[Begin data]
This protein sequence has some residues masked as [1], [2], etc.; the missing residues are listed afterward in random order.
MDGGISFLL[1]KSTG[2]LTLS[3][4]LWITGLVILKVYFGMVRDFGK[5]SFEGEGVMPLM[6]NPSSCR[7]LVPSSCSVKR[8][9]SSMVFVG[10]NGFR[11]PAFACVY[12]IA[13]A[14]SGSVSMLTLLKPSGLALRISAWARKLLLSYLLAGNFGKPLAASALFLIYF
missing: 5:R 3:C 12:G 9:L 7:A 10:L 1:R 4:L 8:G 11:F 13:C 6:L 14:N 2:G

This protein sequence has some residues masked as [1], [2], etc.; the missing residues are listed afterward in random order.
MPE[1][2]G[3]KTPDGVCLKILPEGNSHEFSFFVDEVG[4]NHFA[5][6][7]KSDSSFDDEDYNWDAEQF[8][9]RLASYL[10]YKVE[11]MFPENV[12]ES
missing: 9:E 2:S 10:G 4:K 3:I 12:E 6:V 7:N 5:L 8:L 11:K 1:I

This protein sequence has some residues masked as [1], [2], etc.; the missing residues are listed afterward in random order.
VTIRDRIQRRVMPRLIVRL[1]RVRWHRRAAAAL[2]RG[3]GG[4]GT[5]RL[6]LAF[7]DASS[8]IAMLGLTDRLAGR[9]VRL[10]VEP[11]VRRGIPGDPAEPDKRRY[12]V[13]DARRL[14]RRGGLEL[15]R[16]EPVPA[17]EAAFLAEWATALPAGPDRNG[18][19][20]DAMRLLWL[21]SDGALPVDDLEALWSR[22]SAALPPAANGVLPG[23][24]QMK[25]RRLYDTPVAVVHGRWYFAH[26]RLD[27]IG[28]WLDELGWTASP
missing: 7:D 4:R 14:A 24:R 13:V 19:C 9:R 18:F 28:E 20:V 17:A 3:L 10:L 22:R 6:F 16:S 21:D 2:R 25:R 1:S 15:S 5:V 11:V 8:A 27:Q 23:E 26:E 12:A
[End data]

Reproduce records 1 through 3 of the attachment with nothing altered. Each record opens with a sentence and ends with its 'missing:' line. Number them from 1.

This protein sequence has some residues masked as [1], [2], etc.; the missing residues are listed afterward in random order.
MDGGISFLL[1]KSTG[2]LTLS[3][4]LWITGLVILKVYFGMVRDFGK[5]SFEGEGVMPLM[6]NPSSCR[7]LVPSSCSVKR[8][9]SSMVFVG[10]NGFR[11]PAFACVY[12]IA[13]A[14]SGSVSMLTLLKPSGLALRISAWARKLLLSYLLAGNFGKPLAASALFLIYF
missing: 5:R 3:C 12:G 9:L 7:A 10:L 1:R 4:L 8:G 11:F 13:C 6:L 14:N 2:G

This protein sequence has some residues masked as [1], [2], etc.; the missing residues are listed afterward in random order.
MPE[1][2]G[3]KTPDGVCLKILPEGNSHEFSFFVDEVG[4]NHFA[5][6][7]KSDSSFDDEDYNWDAEQF[8][9]RLASYL[10]YKVE[11]MFPENV[12]ES
missing: 9:E 2:S 10:G 4:K 3:I 12:E 6:V 7:N 5:L 8:L 11:K 1:I

This protein sequence has some residues masked as [1], [2], etc.; the missing residues are listed afterward in random order.
VTIRDRIQRRVMPRLIVRL[1]RVRWHRRAAAAL[2]RG[3]GG[4]GT[5]RL[6]LAF[7]DASS[8]IAMLGLTDRLAGR[9]VRL[10]VEP[11]VRRGIPGDPAEPDKRRY[12]V[13]DARRL[14]RRGGLEL[15]R[16]EPVPA[17]EAAFLAEWATALPAGPDRNG[18][19][20]DAMRLLWL[21]SDGALPVDDLEALWSR[22]SAALPPAANGVLPG[23][24]QMK[25]RRLYDTPVAVVHGRWYFAH[26]RLD[27]IG[28]WLDELGWTASP
missing: 7:D 4:R 14:A 24:R 13:V 19:C 9:R 18:F 28:E 20:V 17:A 3:L 10:L 22:R 6:F 16:S 21:D 2:R 25:R 1:S 15:S 5:V 11:V 8:A 27:Q 23:E 26:E 12:A